JH: What does your writing process look like?
MAB: The process depends upon the work. For Spies of Revolutionary Connecticut: From Benedict Arnold to Nathan Hale, I began with a full investigation of the topic. This ranges from books and manuscripts, to scarce articles and even pension testimony. Since I stay in the period that I am writing about, my ‘downtime’ includes only related items, period books, videotapes on the subject, university lectures and even music. Only when I feel I am ready, often months into the contracting, do I finally draft, revise and edit.
JH: What is your least favorite part of the publishing/ writing process?
MAB: Editing. Having to extract so many individuals from this work-Spies of Revolutionary Connecticut: From Benedict Arnold to Nathan Hale-was difficult. For example, I had no other choice but to edit out some (minor characters) individuals from the chapter on The Culper Ring. Choosing 35,000 words to express any topic is a challenge.
JH: You started a sport’s bar. Where was this, how did it come about, is it still there and what was the name of it?
MAB: Upstate New York, Liverpool, to be exact. It was called “Bleachers.” It came through my participation in another business. We, the four of us, believed the timing was proper to undertake an investigation or market analysis. As a former Market Research guru for a Fortune 500 company that became my task. It took me about six months to complete my research. It confirmed our feelings, guided us to a site and composed our business. I sold my shares three years into the business. I believe it lasted about four years longer before shutting its doors.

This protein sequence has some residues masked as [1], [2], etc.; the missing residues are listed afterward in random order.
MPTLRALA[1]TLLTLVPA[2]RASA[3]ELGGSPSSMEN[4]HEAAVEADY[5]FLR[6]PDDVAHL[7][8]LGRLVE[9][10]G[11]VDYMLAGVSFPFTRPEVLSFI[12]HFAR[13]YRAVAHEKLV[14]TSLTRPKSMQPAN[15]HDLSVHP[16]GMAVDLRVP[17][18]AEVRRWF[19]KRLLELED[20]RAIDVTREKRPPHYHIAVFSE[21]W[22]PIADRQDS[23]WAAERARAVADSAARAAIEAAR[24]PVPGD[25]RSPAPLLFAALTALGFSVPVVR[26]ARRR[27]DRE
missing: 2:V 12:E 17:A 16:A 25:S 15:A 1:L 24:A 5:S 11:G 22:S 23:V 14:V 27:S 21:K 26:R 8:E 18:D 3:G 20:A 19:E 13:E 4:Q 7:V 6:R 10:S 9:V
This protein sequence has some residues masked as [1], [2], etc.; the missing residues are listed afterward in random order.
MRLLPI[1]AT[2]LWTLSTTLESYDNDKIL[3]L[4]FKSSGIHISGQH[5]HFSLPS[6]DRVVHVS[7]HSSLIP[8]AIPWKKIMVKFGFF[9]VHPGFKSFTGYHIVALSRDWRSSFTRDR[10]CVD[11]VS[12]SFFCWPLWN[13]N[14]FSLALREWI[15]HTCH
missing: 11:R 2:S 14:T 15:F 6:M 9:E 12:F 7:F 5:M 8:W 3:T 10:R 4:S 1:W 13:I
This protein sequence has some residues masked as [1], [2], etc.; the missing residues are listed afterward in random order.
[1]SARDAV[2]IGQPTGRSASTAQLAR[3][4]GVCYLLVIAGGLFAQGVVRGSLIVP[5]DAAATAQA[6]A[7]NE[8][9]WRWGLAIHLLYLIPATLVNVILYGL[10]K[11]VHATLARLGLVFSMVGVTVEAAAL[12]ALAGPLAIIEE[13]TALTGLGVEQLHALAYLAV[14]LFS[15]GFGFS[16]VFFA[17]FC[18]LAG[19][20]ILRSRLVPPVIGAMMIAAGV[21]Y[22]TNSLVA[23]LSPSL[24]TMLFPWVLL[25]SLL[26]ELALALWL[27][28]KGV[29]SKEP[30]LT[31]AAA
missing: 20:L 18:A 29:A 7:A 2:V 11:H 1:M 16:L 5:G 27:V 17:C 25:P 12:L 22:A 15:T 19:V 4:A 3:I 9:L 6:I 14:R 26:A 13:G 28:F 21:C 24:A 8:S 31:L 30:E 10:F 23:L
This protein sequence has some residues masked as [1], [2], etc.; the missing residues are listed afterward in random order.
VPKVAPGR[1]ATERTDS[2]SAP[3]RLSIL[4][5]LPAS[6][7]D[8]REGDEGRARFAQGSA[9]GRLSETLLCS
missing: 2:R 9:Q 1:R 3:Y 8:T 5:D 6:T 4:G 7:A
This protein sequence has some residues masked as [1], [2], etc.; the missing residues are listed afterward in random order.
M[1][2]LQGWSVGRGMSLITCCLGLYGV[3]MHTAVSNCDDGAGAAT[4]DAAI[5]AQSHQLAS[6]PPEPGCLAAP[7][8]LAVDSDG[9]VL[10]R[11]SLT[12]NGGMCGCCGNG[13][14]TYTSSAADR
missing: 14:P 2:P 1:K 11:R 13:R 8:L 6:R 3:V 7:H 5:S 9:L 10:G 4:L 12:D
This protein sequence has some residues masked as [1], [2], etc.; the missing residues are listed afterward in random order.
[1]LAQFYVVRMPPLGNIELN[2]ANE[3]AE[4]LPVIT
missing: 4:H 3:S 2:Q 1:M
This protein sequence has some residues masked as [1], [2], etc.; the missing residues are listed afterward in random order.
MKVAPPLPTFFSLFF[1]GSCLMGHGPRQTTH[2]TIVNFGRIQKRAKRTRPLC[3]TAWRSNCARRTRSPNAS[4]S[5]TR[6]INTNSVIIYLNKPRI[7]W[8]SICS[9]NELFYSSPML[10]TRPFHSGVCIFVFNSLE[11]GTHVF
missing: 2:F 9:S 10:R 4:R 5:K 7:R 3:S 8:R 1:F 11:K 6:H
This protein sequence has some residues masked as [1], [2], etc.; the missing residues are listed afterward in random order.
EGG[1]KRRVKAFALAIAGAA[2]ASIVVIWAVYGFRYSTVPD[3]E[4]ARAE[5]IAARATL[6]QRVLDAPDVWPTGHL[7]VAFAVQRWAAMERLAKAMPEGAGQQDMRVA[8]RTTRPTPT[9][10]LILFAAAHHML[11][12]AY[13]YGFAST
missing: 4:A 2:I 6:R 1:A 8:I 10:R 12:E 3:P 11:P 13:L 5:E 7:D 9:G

JH: Have you been involved in any other businesses?
MAB: Having worked for a large corporation for the bulk of my professional life, I began exploring other options when I was still in my thirties. A mail-order business, along with a sporting goods store, prepared me for the sports bar. That being said, having had managed three fast-food restaurants, before I started my own, certainly helped.
JH: How did your involvement come about in the New York music scene? Can you describe some of your experiences?
MAB: From 1975 until 1979, I supervised the shows at the university I was attending. During that period I promoted, or assisted, over fifty regional shows including: Aerosmith, Boston, Peter Gabriel, Genesis, Billy Joel, KISS, John Mayall, Queen, Bob Seger and Bruce Springsteen. My experiences could fill a book, and eventually will.
JH: Besides writing, history, and music, do you have any other interests?
MAB: Gardening. Organic fruits and vegetables are a favorite of mine.
JH: Are you working on any current projects?
MAB: Yes, I am currently working on a follow-up to Spies of Revolutionary Connecticut: From Benedict Arnold to Nathan Hale, that will be available in the fall of 2014.
JH: Just as your books inspire authors, what authors have inspired you to write?
MAB: Ernest Hemingway, David Halberstam, David McCullough, John Updike, Joseph J. Ellis, Ron Chernow … there are so many.
JH: What book do you wish you could have written? And why?
MAB: The Old Man and the Sea by Ernest Hemingway. Because it’s perfect.
JH: Are you there any upcoming promotional events you are doing for your current book?